call buttonnoun a button, often on the arm of a passenger seat, which can be pushed when you need help from an attendant callsignnoun a series of words and/or letters and/or numbers used to identify an aircraft or station o The aircraft’s callsign is ‘College 23′. o VOR stations transmit a two or three letter aural Morse callsign.
calorienoun the amount of heat required to raise the temperature of 1 gram of water by 1°C, equal to 4.186 joules o After 2 calories have been released the temperature will have risen 2 degrees i.e. to 0°C, and so the freezing process ceases temporarily.
calorificadjective refer ring to calories □ calorific value the heat produced by the complete burning of a given amount of fuel o The calorific value of a fuel is an expression of the heat or energy content released during combustion.
camnoun an oval or egg- shaped wheel which, when rotating, converts circular motion into reciprocating motion o In a piston engine, the shape of each cam is designed to give the correct amount of opening to the valve.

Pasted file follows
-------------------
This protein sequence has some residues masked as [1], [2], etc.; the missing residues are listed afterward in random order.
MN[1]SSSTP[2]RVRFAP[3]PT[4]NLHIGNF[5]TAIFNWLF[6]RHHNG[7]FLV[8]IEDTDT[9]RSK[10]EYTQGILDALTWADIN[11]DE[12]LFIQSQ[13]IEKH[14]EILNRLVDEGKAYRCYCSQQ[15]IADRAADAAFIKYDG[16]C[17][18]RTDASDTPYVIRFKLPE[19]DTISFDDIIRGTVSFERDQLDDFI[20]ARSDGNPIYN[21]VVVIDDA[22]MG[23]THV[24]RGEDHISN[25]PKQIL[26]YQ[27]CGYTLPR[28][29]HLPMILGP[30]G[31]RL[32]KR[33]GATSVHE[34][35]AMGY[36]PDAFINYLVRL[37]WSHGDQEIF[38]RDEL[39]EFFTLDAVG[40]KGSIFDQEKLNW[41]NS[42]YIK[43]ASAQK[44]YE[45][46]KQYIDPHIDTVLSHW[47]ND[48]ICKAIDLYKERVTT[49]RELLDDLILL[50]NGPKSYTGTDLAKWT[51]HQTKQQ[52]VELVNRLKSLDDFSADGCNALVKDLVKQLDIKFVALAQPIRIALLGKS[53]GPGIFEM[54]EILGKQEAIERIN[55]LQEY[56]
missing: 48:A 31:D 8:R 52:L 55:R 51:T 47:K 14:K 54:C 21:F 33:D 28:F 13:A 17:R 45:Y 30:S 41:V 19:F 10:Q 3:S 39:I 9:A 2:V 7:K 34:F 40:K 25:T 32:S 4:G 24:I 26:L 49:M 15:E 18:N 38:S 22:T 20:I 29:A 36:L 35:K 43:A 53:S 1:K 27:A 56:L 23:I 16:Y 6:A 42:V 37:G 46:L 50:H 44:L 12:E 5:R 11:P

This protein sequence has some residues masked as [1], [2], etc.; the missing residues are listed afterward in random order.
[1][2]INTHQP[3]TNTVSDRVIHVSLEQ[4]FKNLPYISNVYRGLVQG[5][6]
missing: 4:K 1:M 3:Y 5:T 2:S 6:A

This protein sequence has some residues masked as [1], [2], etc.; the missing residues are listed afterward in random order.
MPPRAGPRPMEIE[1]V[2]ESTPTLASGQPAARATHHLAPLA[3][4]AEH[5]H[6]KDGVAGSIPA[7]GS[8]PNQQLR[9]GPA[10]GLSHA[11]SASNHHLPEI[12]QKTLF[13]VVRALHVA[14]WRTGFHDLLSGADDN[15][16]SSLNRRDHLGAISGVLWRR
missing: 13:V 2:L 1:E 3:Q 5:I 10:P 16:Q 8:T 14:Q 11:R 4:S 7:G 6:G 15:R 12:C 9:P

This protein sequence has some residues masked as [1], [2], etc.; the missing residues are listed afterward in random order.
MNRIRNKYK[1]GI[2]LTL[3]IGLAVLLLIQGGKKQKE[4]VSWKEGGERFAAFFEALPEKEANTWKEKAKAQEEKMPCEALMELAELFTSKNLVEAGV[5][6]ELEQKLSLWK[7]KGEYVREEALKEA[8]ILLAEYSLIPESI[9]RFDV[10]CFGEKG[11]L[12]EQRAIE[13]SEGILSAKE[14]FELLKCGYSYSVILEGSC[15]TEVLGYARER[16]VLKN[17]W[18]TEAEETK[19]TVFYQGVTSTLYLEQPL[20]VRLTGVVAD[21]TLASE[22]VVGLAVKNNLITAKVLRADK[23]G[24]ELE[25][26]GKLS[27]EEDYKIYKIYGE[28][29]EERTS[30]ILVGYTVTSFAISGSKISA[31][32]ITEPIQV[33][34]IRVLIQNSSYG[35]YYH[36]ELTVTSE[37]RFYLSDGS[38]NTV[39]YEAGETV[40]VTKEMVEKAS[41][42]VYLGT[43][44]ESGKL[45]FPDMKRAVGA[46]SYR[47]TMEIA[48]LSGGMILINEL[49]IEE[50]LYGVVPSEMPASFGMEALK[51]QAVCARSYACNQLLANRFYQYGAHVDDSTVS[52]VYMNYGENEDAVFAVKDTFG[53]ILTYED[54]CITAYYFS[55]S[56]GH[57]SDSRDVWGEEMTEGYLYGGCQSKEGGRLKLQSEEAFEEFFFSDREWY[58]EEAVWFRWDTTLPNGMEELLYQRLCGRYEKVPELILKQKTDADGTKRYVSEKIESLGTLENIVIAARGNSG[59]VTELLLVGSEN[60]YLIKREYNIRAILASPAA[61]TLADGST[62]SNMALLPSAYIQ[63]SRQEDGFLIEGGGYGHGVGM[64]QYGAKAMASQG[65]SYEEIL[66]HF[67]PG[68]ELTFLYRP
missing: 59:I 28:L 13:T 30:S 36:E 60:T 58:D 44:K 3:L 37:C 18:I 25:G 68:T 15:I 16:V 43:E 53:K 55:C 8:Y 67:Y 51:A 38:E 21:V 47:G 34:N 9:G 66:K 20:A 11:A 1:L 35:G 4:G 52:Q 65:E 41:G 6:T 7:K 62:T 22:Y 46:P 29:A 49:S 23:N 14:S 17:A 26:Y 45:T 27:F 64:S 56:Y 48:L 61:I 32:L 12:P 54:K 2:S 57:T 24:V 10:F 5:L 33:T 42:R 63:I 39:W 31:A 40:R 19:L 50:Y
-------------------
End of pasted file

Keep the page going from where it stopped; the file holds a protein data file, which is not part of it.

canardnoun a projection similar to a small wing fitted close to the nose of an aircraft and designed to increase its horizontal stability candelanoun the SI unit of brightness of a light o The red and green wing tip navigation lights must be at least 5 candela. (note: It is usually written cd with figures.)
canopynoun 1. a transparent cover, typically on some fighters, light aircraft and gliders, designed to slide backwards and forwards or hinge upwards to allow pilots to enter or leave an aircraft 2. a covering to protect people in a life raft o The canopy should be erected to provide protection from the weather.